Toronto
2 min

Team Canada athlete comes out

High scoring Nancy Drolet's high-profile marriage

OPEN AND HONEST. Nancy Drolet wants the focus to be on hockey. Credit: Xtra files

Team Canada star Nancy Drolet, known for her Midas touch around the net, recently became known as country’s first prominent female athlete to come out, and she believes that will be good for women’s hockey.



Drolet, 29, a six-time world champion and Olympic silver medalist, “married” her long-time partner Nathalie Allaire in a civil union ceremony at the couple’s cottage in the Laurentians in Quebec in August. Drolet says it was a private affair for family and friends, but when a reporter from a local weekly newspaper showed up, she talked.



“He acted like it was the scoop of the century, but I’ve always been open and honest about my relationship with my family and friends,” says Drolet, who is Team Canada’s third all-time leading scorer but was a curious last-minute scratch from the 2002 Olympic roster. “But this gave me an opportunity to clarify some false impressions.”



Rumours of lesbian affairs and cover-ups on Team Canada flew after Drolet was cut, as they did in 1998, when star Angela James was dropped from the roster just weeks before the Nagano Olympics. In both cases, Drolet says the changes were about team performance rather than players’ or coaches’ personal lives.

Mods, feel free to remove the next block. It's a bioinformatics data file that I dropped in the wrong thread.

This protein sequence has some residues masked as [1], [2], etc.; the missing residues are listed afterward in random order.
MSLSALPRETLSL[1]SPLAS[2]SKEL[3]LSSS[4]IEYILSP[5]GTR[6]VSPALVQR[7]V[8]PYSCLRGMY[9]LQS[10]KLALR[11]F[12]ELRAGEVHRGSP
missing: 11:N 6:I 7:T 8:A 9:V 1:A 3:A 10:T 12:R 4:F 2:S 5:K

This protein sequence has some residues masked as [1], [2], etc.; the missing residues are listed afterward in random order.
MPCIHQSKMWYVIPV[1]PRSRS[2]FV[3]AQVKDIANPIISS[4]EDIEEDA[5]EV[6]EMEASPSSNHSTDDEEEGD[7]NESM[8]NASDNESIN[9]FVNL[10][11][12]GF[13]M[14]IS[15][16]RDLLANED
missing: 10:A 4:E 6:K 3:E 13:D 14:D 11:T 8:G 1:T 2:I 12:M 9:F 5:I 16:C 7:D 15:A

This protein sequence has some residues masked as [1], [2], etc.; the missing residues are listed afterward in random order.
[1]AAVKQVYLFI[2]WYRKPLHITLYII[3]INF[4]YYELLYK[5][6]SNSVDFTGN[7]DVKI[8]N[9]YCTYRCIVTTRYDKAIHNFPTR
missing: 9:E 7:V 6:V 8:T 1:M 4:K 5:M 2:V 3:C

Drolet scored overtime game-winning goals in the 1997 and 2000 world championships and led Team Canada in scoring in 2001, but her offensive production dropped in 2002. She says she holds no grudges and is gunning to make the team for the 2006 Olympics.



“Reporters often grab the first story they hear, but people have learned a lot more about women’s hockey. This gives me a chance to clear up the issue. It’s a minority of women in hockey [who are lesbians]. There’s a respect [on Team Canada] for everyone and their private lives and how they want to live.”



She captains the Vancouver Griffins of the National Women’s Hockey League, the premier women’s league in the world, which Drolet believes will become professional before the next Olympics.



“I have two goals in life,” she says, “advancing the cause of women’s hockey and winning a gold medal.”



She says her summer union to Allaire, who helps run Drolet’s women’s hockey school in her hometown of Drummondville, Quebec, helped rejuvenate her emotionally. “I could not be happier. In any relationship but especially as an athlete, you want to have that security. Your partner makes a lot of sacrifices, especially in an Olympic year. You’re doing this together. We wanted the responsibility. We want to have kids, somehow, one day. And she’s really an amazing person.”



Quebec’s civil union law, passed in June 2002, gives gay and lesbian couples in that province many of the same rights and responsibilities as married couples.



According to Drolet’s agent Bernard Hogue, reaction to the union has been positive.



“I don’t know about the rest of Canada, but in Quebec, people are really admiring her. They are saying, ‘Wow, you’re doing what you want and going for it. You’re doing things honestly and sincerely.'”